[MLB-WIRELESS] Tool for checking LOS between nodes

Mitch Kelly mitchkelly24 at gmail.com
Mon Jan 2 17:04:00 AEDT 2017

The hey what's that path profiler does all of that and more including
frequency and fresnel zone

On 2 Jan 2017 2:02 PM, "Morgan Reed" <morgan.s.reed at gmail.com> wrote:

> Hi All,
>        I was a MW member some many (10+) years ago, but never actually got
> around to doing anything about setting up a node (Partially lack of funds,
> but mostly because there wasn't anything in LOS from that place.)
> Many years on, the other day I was reminded by the DuxTel website that MW
> exists. Figured I'd stick my head back in, though I'm not sure how much
> activity there is in the community these days (the Website and Mailing List
> archives seem to suggest it's a bit of a ghost town).
> In anticipation of perhaps finally setting up a node I did some rummaging
> around to try to determine what nodes were within LOS from my current
> location, after an initial aborted attempt with Google Earth (seriously,
> who the hell implements a pathing function which DOESN'T snap to markers,
> oh and the elevation profile of a path ignores the elevation of the
> coordinates provided...), I spent a bit of time cooking this up today;
> https://tools.darkglade.com/mwLos/
> It's pretty ugly and the code is horrible (I might fix it one day), but it
> pretty much works.
> The only nodes it loads automagically are the ones in the Geelong region
> because that's where I live (if somebody wants to give me a full list of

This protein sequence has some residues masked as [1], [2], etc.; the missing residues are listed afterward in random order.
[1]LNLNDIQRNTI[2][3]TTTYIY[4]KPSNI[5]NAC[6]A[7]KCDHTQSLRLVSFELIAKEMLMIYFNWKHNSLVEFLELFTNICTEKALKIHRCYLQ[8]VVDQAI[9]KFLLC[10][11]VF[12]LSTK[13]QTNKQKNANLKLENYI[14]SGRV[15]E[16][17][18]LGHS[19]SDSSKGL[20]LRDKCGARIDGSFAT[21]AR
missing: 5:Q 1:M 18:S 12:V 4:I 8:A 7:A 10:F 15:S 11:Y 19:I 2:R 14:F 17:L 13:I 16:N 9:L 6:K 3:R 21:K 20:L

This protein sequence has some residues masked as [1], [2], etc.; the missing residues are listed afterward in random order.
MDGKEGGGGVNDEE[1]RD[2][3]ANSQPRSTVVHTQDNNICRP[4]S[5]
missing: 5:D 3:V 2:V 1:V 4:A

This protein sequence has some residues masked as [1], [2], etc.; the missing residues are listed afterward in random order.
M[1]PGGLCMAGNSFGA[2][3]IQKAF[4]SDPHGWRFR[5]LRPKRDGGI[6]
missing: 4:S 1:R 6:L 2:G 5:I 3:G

> the active nodes, ideally in this format https://tools.darkglade.com/
> mwLos/nodes.json (or access to a database that has the data in it) I'll
> happily stuff that in the back).
> The chart down the bottom shows LOS (red), actual ground level elevation
> (blue), the two green traces are the ground level elevation lifted 4m
> (nominal height of a single storey building) and 7m (nominal height of a
> double-storey building) so you can tell more or less if you actually have
> LOS over surrounding buildings (at least if you're not surrounded by
> highrises).
> I arbitrarily picked two nodes in Geelong city for the initial start/end
> point, but if you plug your lat/long/alt (height of your antenna above
> ground) into the "Start" fields and hit "Update" you can then click around
> the other nodes to see the terrain profile between you and them. The "End"
> fields will allow you to plot to arbitrary coordinates if you want to see
> something that's not already on the map.
> One warning though, it won't be terribly accurate over long distances, as
> the Elevation API is limited to 512 points per request, as such long
> distances may be problematic (should be pretty good to ~5km though), if I
> can be bothered (and assuming there's a decent path splitting algorithm
> available in the APIs) I might fix that by breaking the paths down into
> smaller chunks and querying them separately.
> Figured it might be useful for other people.
> Morgan
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